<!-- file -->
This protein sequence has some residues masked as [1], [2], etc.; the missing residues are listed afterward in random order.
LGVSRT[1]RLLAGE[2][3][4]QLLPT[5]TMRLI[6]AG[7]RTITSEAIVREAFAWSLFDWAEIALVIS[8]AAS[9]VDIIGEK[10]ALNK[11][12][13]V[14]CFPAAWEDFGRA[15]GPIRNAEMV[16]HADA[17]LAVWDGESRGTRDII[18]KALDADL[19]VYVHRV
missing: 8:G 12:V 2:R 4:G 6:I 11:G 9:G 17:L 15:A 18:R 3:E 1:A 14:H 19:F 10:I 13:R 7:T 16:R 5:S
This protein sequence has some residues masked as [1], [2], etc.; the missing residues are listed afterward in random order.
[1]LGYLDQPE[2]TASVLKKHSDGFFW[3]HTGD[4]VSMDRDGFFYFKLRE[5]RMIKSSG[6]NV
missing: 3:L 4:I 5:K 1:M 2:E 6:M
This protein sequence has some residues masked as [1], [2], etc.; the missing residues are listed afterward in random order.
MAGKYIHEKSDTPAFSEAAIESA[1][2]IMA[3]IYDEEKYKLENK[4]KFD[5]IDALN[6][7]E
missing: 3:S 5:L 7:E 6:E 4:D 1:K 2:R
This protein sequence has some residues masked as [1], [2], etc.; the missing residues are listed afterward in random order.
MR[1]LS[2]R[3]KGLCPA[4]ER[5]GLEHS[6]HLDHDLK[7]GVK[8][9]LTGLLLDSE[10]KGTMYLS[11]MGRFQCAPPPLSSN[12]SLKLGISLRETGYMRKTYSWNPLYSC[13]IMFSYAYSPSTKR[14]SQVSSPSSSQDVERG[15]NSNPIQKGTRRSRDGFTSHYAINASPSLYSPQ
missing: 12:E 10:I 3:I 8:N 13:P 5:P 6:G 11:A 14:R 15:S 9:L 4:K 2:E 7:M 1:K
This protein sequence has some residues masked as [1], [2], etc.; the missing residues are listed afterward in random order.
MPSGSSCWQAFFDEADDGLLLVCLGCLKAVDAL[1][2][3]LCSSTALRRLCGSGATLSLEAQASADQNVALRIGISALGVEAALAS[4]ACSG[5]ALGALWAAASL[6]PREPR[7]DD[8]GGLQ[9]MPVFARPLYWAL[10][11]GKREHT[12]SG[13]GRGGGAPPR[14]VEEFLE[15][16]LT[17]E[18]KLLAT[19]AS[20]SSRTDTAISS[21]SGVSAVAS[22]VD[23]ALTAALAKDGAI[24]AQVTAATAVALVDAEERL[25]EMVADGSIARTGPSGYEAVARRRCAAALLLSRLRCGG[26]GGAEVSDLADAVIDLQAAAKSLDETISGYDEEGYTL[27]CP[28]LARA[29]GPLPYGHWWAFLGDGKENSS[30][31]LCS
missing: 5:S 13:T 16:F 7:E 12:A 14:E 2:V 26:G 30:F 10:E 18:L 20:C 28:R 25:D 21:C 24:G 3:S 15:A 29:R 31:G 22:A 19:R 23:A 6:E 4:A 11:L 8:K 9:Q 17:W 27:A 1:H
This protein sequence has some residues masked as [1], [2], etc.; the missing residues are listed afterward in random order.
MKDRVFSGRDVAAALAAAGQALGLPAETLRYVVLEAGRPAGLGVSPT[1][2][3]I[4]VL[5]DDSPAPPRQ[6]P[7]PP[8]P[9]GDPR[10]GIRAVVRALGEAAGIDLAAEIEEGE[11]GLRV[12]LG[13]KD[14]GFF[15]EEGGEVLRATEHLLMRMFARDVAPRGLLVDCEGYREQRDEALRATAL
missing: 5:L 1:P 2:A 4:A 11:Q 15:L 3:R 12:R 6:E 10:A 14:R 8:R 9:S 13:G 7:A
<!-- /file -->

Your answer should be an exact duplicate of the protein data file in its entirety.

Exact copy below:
This protein sequence has some residues masked as [1], [2], etc.; the missing residues are listed afterward in random order.
LGVSRT[1]RLLAGE[2][3][4]QLLPT[5]TMRLI[6]AG[7]RTITSEAIVREAFAWSLFDWAEIALVIS[8]AAS[9]VDIIGEK[10]ALNK[11][12][13]V[14]CFPAAWEDFGRA[15]GPIRNAEMV[16]HADA[17]LAVWDGESRGTRDII[18]KALDADL[19]VYVHRV
missing: 8:G 12:V 2:R 4:G 6:I 11:G 9:G 17:L 15:A 18:R 3:E 1:A 14:H 19:F 10:I 13:R 7:T 16:R 5:S
This protein sequence has some residues masked as [1], [2], etc.; the missing residues are listed afterward in random order.
[1]LGYLDQPE[2]TASVLKKHSDGFFW[3]HTGD[4]VSMDRDGFFYFKLRE[5]RMIKSSG[6]NV
missing: 3:L 4:I 5:K 1:M 2:E 6:M
This protein sequence has some residues masked as [1], [2], etc.; the missing residues are listed afterward in random order.
MAGKYIHEKSDTPAFSEAAIESA[1][2]IMA[3]IYDEEKYKLENK[4]KFD[5]IDALN[6][7]E
missing: 3:S 5:L 7:E 6:E 4:D 1:K 2:R
This protein sequence has some residues masked as [1], [2], etc.; the missing residues are listed afterward in random order.
MR[1]LS[2]R[3]KGLCPA[4]ER[5]GLEHS[6]HLDHDLK[7]GVK[8][9]LTGLLLDSE[10]KGTMYLS[11]MGRFQCAPPPLSSN[12]SLKLGISLRETGYMRKTYSWNPLYSC[13]IMFSYAYSPSTKR[14]SQVSSPSSSQDVERG[15]NSNPIQKGTRRSRDGFTSHYAINASPSLYSPQ
missing: 12:E 10:I 3:I 8:N 13:P 5:P 6:G 11:A 14:R 15:S 9:L 4:K 2:E 7:M 1:K
This protein sequence has some residues masked as [1], [2], etc.; the missing residues are listed afterward in random order.
MPSGSSCWQAFFDEADDGLLLVCLGCLKAVDAL[1][2][3]LCSSTALRRLCGSGATLSLEAQASADQNVALRIGISALGVEAALAS[4]ACSG[5]ALGALWAAASL[6]PREPR[7]DD[8]GGLQ[9]MPVFARPLYWAL[10][11]GKREHT[12]SG[13]GRGGGAPPR[14]VEEFLE[15][16]LT[17]E[18]KLLAT[19]AS[20]SSRTDTAISS[21]SGVSAVAS[22]VD[23]ALTAALAKDGAI[24]AQVTAATAVALVDAEERL[25]EMVADGSIARTGPSGYEAVARRRCAAALLLSRLRCGG[26]GGAEVSDLADAVIDLQAAAKSLDETISGYDEEGYTL[27]CP[28]LARA[29]GPLPYGHWWAFLGDGKENSS[30][31]LCS
missing: 5:S 13:T 16:F 7:E 12:A 14:E 2:V 26:G 30:F 10:E 18:L 20:C 28:R 25:D 21:C 24:G 3:S 15:A 29:R 31:G 22:A 19:R 23:A 6:E 4:A 11:L 8:K 9:Q 17:W 27:A 1:H
This protein sequence has some residues masked as [1], [2], etc.; the missing residues are listed afterward in random order.
MKDRVFSGRDVAAALAAAGQALGLPAETLRYVVLEAGRPAGLGVSPT[1][2][3]I[4]VL[5]DDSPAPPRQ[6]P[7]PP[8]P[9]GDPR[10]GIRAVVRALGEAAGIDLAAEIEEGE[11]GLRV[12]LG[13]KD[14]GFF[15]EEGGEVLRATEHLLMRMFARDVAPRGLLVDCEGYREQRDEALRATAL
missing: 5:L 1:P 2:A 4:A 11:Q 15:L 3:R 12:R 6:E 10:A 14:R 8:R 9:S 13:G 7:A